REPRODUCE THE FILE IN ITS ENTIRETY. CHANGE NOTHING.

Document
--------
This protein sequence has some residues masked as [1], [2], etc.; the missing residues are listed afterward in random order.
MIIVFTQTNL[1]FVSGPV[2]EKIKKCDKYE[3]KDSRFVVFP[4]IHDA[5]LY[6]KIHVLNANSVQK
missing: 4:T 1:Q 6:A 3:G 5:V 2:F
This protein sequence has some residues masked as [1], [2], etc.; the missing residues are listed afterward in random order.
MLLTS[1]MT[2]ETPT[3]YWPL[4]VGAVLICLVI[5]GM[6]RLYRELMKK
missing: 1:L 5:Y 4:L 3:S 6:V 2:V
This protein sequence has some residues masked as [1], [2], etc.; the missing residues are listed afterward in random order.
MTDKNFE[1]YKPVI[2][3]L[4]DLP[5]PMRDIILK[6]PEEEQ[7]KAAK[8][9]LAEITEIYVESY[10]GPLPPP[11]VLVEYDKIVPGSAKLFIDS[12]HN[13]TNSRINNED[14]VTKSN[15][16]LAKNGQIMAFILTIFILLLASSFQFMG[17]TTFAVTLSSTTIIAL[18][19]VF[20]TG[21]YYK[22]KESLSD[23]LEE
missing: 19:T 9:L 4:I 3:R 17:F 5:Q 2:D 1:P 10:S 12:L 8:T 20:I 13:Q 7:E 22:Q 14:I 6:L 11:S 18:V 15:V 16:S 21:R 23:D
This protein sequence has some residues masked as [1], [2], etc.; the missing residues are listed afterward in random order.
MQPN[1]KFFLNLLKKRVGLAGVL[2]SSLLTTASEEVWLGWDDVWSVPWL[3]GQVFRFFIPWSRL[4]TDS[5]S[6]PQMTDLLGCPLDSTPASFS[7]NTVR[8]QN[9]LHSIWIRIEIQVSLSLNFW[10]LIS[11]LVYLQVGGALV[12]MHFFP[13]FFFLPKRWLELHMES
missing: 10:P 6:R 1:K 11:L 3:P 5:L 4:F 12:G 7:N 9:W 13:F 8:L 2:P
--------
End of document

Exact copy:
This protein sequence has some residues masked as [1], [2], etc.; the missing residues are listed afterward in random order.
MIIVFTQTNL[1]FVSGPV[2]EKIKKCDKYE[3]KDSRFVVFP[4]IHDA[5]LY[6]KIHVLNANSVQK
missing: 4:T 1:Q 6:A 3:G 5:V 2:F
This protein sequence has some residues masked as [1], [2], etc.; the missing residues are listed afterward in random order.
MLLTS[1]MT[2]ETPT[3]YWPL[4]VGAVLICLVI[5]GM[6]RLYRELMKK
missing: 1:L 5:Y 4:L 3:S 6:V 2:V
This protein sequence has some residues masked as [1], [2], etc.; the missing residues are listed afterward in random order.
MTDKNFE[1]YKPVI[2][3]L[4]DLP[5]PMRDIILK[6]PEEEQ[7]KAAK[8][9]LAEITEIYVESY[10]GPLPPP[11]VLVEYDKIVPGSAKLFIDS[12]HN[13]TNSRINNED[14]VTKSN[15][16]LAKNGQIMAFILTIFILLLASSFQFMG[17]TTFAVTLSSTTIIAL[18][19]VF[20]TG[21]YYK[22]KESLSD[23]LEE
missing: 19:T 9:L 4:I 3:R 17:F 5:Q 2:D 1:P 10:S 12:L 8:T 20:I 13:Q 7:E 22:Q 14:I 6:L 11:S 18:V 15:V 16:S 21:R 23:D
This protein sequence has some residues masked as [1], [2], etc.; the missing residues are listed afterward in random order.
MQPN[1]KFFLNLLKKRVGLAGVL[2]SSLLTTASEEVWLGWDDVWSVPWL[3]GQVFRFFIPWSRL[4]TDS[5]S[6]PQMTDLLGCPLDSTPASFS[7]NTVR[8]QN[9]LHSIWIRIEIQVSLSLNFW[10]LIS[11]LVYLQVGGALV[12]MHFFP[13]FFFLPKRWLELHMES
missing: 10:P 6:R 1:K 11:L 3:P 5:L 4:F 12:G 7:N 9:W 13:F 8:L 2:P